The Sunday Funnies pane of 20 stamps honors five of the nation’s most beloved comic strips: Archie, Beetle Bailey, Dennis the Menace, Garfield and Calvin and Hobbes. The strips, as well as their characters, may have changed over the years, yet each nevertheless remains an enduring classic.
Offering an idealized portrait of American adolescence, Archie existed only in comic-book form before debuting in newspapers in 1946. A typical small-town teenager with a knack for goofing things up, 17-year-old Archie Andrews is often torn between haughty brunette Veronica Lodge and sweet, blonde Betty Cooper.
A military strip with universal appeal, Beetle Bailey first appeared in September 1950. Possibly the laziest man in the army, Private Beetle Bailey is an expert at sleeping and avoiding work. His chronic indolence antagonizes Sergeant Orville P. Snorkel, who is tough on his men but calls them “my boys.”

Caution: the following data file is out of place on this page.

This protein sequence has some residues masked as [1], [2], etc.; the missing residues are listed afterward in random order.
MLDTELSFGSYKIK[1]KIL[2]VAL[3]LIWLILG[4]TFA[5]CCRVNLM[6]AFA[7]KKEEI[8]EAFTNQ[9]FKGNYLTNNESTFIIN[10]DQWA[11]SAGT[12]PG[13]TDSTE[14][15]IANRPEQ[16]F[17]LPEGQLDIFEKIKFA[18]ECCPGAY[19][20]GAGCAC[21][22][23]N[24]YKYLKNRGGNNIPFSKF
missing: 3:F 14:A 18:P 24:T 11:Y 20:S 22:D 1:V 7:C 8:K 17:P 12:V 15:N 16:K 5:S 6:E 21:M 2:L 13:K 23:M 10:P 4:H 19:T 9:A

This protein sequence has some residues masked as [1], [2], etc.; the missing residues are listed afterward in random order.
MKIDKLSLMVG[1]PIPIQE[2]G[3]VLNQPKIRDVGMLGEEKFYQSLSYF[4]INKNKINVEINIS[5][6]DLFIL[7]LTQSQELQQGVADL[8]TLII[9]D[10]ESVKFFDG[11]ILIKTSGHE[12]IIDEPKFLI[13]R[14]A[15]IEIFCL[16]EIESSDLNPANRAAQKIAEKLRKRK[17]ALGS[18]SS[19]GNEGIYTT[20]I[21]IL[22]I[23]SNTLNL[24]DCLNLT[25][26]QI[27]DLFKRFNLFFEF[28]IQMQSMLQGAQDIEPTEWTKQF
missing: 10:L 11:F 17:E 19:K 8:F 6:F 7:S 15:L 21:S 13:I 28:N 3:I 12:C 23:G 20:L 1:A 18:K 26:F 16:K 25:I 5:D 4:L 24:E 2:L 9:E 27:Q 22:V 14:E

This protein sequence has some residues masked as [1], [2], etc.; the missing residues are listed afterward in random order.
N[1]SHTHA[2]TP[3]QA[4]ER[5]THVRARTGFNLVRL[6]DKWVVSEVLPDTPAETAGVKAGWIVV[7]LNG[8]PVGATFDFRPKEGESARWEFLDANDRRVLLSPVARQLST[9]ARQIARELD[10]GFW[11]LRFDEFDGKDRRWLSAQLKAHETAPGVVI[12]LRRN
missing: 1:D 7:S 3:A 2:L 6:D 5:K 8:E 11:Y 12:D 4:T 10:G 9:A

Dennis the Menace follows the antics of Dennis Mitchell, a good-hearted but mischievous little boy who is perpetually “five-ana-half” years old. His curiosity tests the patience of his loving parents and neighbors, guaranteeing that their lives are anything but dull. The comic debuted in March 1951 as a single-panel gag.
Garfield first waddled onto the comics page in June 1978. Self-centered and cynical, the crabby tabby hates Mondays and loves lasagna. He lives with Jon Arbuckle, a bumbling bachelor with a fatally flawed fashion sense, and Odie, a dopey-but-devoted dog.
Calvin and Hobbes explores the fantasy life of six-year-old Calvin and his tiger pal, Hobbes. The inseparable friends ponder the mysteries of the world and test the fortitude of Calvin’s parents, who never know where their son’s imagination will take him. The strip ran from November 1985 to December 1995.
NCS membership is open to all creative professionals who earn a substantial part of their income working in the fields of cartooning, illustration, animation and graphic storytelling. We are an organization of esteemed peers and we welcome new members!